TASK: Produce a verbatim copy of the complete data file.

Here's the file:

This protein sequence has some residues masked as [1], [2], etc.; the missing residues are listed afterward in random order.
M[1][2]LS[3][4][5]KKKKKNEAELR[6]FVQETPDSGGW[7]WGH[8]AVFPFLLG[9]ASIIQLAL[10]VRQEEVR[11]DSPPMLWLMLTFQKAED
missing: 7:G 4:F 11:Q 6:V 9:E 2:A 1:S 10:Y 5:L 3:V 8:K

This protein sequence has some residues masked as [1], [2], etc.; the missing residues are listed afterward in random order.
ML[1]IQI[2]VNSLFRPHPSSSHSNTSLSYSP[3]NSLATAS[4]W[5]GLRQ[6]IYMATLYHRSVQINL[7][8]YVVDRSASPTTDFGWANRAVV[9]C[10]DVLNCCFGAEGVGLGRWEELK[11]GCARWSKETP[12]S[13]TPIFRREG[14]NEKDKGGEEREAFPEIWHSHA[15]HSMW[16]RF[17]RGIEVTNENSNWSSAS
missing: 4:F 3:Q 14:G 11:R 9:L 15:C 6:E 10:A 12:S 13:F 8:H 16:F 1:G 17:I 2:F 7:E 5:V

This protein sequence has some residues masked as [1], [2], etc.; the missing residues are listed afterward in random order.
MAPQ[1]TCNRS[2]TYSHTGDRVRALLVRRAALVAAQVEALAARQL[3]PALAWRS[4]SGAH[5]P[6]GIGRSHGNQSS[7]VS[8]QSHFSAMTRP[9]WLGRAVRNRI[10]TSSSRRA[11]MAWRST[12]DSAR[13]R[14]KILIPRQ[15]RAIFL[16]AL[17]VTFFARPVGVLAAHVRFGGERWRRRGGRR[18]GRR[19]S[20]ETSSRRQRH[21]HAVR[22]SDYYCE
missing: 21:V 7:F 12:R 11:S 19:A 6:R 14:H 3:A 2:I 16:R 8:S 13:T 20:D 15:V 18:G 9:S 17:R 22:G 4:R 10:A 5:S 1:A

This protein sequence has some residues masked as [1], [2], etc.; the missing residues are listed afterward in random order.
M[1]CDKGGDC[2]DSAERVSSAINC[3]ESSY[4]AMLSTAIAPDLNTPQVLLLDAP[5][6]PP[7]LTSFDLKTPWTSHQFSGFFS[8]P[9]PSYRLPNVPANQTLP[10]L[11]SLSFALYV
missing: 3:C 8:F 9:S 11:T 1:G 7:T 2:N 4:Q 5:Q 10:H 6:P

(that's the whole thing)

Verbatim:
This protein sequence has some residues masked as [1], [2], etc.; the missing residues are listed afterward in random order.
M[1][2]LS[3][4][5]KKKKKNEAELR[6]FVQETPDSGGW[7]WGH[8]AVFPFLLG[9]ASIIQLAL[10]VRQEEVR[11]DSPPMLWLMLTFQKAED
missing: 7:G 4:F 11:Q 6:V 9:E 2:A 1:S 10:Y 5:L 3:V 8:K

This protein sequence has some residues masked as [1], [2], etc.; the missing residues are listed afterward in random order.
ML[1]IQI[2]VNSLFRPHPSSSHSNTSLSYSP[3]NSLATAS[4]W[5]GLRQ[6]IYMATLYHRSVQINL[7][8]YVVDRSASPTTDFGWANRAVV[9]C[10]DVLNCCFGAEGVGLGRWEELK[11]GCARWSKETP[12]S[13]TPIFRREG[14]NEKDKGGEEREAFPEIWHSHA[15]HSMW[16]RF[17]RGIEVTNENSNWSSAS
missing: 4:F 3:Q 14:G 11:R 9:L 15:C 6:E 10:A 12:S 13:F 8:H 16:F 1:G 17:I 2:F 7:E 5:V

This protein sequence has some residues masked as [1], [2], etc.; the missing residues are listed afterward in random order.
MAPQ[1]TCNRS[2]TYSHTGDRVRALLVRRAALVAAQVEALAARQL[3]PALAWRS[4]SGAH[5]P[6]GIGRSHGNQSS[7]VS[8]QSHFSAMTRP[9]WLGRAVRNRI[10]TSSSRRA[11]MAWRST[12]DSAR[13]R[14]KILIPRQ[15]RAIFL[16]AL[17]VTFFARPVGVLAAHVRFGGERWRRRGGRR[18]GRR[19]S[20]ETSSRRQRH[21]HAVR[22]SDYYCE
missing: 21:V 7:F 12:R 11:S 19:A 6:R 14:H 3:A 2:I 16:R 8:S 13:T 20:D 15:V 18:G 9:S 17:R 22:G 4:R 10:A 5:S 1:A

This protein sequence has some residues masked as [1], [2], etc.; the missing residues are listed afterward in random order.
M[1]CDKGGDC[2]DSAERVSSAINC[3]ESSY[4]AMLSTAIAPDLNTPQVLLLDAP[5][6]PP[7]LTSFDLKTPWTSHQFSGFFS[8]P[9]PSYRLPNVPANQTLP[10]L[11]SLSFALYV
missing: 3:C 8:F 9:S 11:T 1:G 7:T 2:N 4:Q 5:Q 10:H 6:P